The modified categorical approach is categorically modified in the 9th Circuit

Sunday, August 14th, 2011

On August 11, 2011, the 9th Circuit Court of Appeals published another en banc blockbuster, U.S. v. Aguila-Montes de Oca authored by Judge Jay Bybee. The case addresses the modified categorical approach of statutory analysis. The use of the approach arises when a court needs to figure out if a state criminal conviction fits a federal definition of say, a crime of violence or a burglary or a crime of domestic violence or sexual abuse of a minor or a…

Two different outcomes on reopening based on vaguely distinguishable facts.

Sunday, July 24th, 2011

The courts of appeal perennially must deal with the issue of ineffective assistance of counsel. The issue is whether a case should be reopened if an attorney made a mistake in the case. The issue highlights a conflict between two conflicts in law in general – an interest in finality versus an interest in fairness. The interest in finality is that a case must end at some point. An alien has his day in court and he has his appeals….

The Ninth Circuit Advantage is Waning

Sunday, July 25th, 2010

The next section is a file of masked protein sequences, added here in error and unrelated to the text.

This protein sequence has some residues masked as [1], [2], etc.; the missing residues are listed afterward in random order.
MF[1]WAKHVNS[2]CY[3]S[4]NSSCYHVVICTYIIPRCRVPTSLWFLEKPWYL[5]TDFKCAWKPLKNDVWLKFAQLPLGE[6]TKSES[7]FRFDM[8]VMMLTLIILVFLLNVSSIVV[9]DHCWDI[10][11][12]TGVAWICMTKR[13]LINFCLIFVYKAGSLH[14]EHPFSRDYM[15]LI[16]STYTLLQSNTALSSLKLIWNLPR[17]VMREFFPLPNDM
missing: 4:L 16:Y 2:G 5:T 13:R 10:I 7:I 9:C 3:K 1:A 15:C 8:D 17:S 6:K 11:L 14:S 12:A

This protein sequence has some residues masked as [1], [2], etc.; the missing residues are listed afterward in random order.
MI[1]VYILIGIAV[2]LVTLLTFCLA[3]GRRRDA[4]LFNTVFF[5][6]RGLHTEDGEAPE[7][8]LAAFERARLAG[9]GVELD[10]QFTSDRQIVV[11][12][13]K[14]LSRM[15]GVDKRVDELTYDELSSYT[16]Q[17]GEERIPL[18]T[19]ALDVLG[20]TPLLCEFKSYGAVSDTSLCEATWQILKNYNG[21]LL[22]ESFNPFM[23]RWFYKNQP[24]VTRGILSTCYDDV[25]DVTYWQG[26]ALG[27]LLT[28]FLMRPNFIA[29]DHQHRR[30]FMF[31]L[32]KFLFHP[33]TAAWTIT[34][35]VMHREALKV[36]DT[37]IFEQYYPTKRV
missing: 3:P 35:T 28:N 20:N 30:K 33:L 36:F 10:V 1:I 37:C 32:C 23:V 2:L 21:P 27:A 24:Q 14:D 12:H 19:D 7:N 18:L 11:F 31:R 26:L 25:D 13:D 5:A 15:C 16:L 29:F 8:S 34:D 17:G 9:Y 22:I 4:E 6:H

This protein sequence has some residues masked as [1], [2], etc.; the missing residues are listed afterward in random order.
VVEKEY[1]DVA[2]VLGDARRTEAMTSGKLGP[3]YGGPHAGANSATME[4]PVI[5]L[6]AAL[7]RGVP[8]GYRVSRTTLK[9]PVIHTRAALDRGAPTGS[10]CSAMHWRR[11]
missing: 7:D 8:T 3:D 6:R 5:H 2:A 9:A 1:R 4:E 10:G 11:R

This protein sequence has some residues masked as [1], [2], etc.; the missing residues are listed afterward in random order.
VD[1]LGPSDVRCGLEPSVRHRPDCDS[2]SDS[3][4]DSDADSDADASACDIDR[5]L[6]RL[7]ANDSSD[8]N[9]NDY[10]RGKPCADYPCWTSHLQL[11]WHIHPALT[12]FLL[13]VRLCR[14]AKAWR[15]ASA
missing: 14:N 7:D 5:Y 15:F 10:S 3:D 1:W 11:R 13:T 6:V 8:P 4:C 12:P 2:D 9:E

At immigration lawyer conferences, it is not unusual to hear attorneys speaking on the arcana of immigration law to comment on the Ninth Circuit. Those from it gloat about how the law is “better” there for foreigners and those not from it bemoan that they are not there. Quite often attorneys will call me from parts of the country outside of the Ninth Circuit asking if it would be advantageous for a client to move here. It sometimes is, or…

If you leave, there’s no coming back.

Sunday, March 7th, 2010

In 2005, immigration lawyers were all embroiled in advocacy and outrage over REAL ID legislation pending in Congress. The media covered the major purpose of the bill, requiring the states to issue drivers licenses and other identification only to documented aliens. The fact that undocumented aliens now cannot get drivers licenses or renew existing licenses in most states is attributable to the REAL ID Act. Immigration lawyers were not that involved in ID issues. Rather there were other aspects of…